Thanksgiving history

Thanksgiving history

Huda Saber, Bottom line writer

Thanksgiving is a significant American holiday and the word evokes memories of football, family reunions, turkey, pie and, of course, giving. This holiday has always been pictured to look like a time to spend with loved ones, feast and experience the beginnings of the long awaited holiday season. Since the beginning of school, people are instilled with the idea that Thanksgiving has come to be because of the union of the Pilgrims and Indians. However, the rich history of Thanksgiving is sometimes forgotten. 


The legend of Thanksgiving has been said to have been based on a feast in the early days of the American colonies almost four hundred years ago. In 1620, a boat filled with more than one hundred people sailed across the Atlantic Ocean to settle in the New World. Their first winter in the New World was tough. They arrived too late to grow many crops and without fresh food, and half the colony died from diseases. The following spring, however, the American Indians taught them how to grow crops in the unfamiliar soil, and they showed them how to hunt and fish. In the autumn of 1621, copious number of crops were harvested. Finally, the colonists had much to be thankful for so they planned a feast in which they invited the local Iroquois tribe.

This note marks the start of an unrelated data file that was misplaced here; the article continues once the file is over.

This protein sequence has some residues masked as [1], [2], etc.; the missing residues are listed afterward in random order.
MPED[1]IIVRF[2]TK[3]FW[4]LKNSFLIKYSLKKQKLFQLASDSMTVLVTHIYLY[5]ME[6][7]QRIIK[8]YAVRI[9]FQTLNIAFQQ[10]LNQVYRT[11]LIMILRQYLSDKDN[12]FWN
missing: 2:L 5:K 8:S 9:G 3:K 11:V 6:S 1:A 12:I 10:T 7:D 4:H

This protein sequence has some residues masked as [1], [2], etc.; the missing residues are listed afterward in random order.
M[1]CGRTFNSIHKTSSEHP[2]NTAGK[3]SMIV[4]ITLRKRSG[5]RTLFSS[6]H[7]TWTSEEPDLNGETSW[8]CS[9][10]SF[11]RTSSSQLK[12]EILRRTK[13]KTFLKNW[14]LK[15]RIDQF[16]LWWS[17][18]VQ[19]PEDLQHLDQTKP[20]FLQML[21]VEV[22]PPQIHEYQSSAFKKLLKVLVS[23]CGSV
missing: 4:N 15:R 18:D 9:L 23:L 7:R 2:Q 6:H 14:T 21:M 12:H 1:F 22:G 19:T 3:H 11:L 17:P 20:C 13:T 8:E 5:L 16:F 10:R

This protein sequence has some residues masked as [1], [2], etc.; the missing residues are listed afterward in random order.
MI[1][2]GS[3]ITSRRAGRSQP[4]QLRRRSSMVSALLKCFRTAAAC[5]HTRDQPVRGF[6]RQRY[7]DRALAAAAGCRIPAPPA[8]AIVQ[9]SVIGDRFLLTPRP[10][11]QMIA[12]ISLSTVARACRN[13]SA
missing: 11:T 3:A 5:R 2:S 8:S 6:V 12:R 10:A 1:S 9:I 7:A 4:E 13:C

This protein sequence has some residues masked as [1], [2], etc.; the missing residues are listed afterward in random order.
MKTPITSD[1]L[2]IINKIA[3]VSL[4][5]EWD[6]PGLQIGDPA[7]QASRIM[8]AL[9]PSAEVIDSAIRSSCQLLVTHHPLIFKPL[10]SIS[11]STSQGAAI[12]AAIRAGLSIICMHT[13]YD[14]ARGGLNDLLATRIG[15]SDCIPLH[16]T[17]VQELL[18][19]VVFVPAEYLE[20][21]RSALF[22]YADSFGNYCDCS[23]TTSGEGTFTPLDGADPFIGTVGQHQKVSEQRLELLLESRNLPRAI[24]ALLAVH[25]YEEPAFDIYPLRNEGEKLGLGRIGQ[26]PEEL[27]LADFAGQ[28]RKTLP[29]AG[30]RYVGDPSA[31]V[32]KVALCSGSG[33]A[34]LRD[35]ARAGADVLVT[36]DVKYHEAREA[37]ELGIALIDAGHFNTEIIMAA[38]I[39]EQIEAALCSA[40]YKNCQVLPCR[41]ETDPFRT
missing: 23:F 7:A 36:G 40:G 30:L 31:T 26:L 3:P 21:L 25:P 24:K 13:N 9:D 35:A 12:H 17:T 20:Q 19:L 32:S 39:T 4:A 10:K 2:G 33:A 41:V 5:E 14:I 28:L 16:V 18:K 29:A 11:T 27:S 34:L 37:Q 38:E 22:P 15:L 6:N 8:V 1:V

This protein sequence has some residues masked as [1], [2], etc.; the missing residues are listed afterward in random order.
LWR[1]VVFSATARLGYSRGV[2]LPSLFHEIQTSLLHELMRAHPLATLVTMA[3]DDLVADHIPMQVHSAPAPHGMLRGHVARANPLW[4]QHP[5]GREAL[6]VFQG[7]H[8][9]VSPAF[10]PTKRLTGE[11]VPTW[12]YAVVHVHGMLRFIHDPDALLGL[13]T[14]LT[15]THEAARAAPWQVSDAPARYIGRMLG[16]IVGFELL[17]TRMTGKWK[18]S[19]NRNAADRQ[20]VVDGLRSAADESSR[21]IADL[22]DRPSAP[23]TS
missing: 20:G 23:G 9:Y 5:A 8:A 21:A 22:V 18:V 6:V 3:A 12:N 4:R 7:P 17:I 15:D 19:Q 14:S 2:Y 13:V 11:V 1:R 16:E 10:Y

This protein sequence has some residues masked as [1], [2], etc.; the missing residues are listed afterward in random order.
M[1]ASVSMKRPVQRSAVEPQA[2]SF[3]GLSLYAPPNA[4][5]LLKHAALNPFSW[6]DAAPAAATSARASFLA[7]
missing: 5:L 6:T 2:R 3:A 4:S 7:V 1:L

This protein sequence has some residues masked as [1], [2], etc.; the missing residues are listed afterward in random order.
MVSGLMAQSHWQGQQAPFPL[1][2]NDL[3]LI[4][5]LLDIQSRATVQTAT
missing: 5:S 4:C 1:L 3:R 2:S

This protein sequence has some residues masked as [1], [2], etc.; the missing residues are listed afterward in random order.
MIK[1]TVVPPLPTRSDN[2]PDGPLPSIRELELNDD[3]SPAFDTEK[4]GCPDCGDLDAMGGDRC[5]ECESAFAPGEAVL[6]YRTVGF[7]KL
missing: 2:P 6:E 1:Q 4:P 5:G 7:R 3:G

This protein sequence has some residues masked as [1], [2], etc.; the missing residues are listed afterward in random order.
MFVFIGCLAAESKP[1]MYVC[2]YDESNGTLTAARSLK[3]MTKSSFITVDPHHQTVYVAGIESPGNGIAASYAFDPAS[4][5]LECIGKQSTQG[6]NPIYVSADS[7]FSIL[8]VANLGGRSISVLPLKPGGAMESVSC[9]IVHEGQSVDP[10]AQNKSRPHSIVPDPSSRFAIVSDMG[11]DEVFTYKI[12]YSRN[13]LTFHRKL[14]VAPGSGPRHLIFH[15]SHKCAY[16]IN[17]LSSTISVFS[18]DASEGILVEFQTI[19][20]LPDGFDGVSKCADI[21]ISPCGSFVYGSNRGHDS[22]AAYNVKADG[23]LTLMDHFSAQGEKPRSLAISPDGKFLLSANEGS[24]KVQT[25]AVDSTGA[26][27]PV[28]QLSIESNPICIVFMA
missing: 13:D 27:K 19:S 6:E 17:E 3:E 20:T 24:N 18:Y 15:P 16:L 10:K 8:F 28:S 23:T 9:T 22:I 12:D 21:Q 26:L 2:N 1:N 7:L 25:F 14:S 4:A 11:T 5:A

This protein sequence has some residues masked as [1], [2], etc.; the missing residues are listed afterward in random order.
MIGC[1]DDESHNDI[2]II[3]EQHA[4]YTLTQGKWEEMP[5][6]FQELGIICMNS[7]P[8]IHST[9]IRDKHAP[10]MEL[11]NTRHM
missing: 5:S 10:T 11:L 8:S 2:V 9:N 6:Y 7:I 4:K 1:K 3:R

Deviating from popular belief, the Pilgrims did not celebrate every year afterward. In fact, the national holiday was suggested almost a century later by Congress when the United States became an independent country. However, some Presidents were not supportive of the holiday, such as Thomas Jefferson, who thought it interfered with the separation of church and state principle. Despite this, Thanksgiving became an official national holiday when Sarah Josepha Hale published the first of many editorials encouraging the celebration of the “Great American Festival” in 1846. According to ThoughtCo, she hoped it would be a unifying holiday that would help avert a civil war. Her idea led to President Lincoln asking all Americans to set the last Thursday of November as a day of thanksgiving. 


Furthermore, according to, Thanksgiving today is the fourth Thursday of November. This was set by President Franklin D. Roosevelt in 1939 who changed it from Abraham Lincoln’s designation as the last Thursday in November. This holiday will continue to be a day for Americans to gather in the name of feasting, football and family.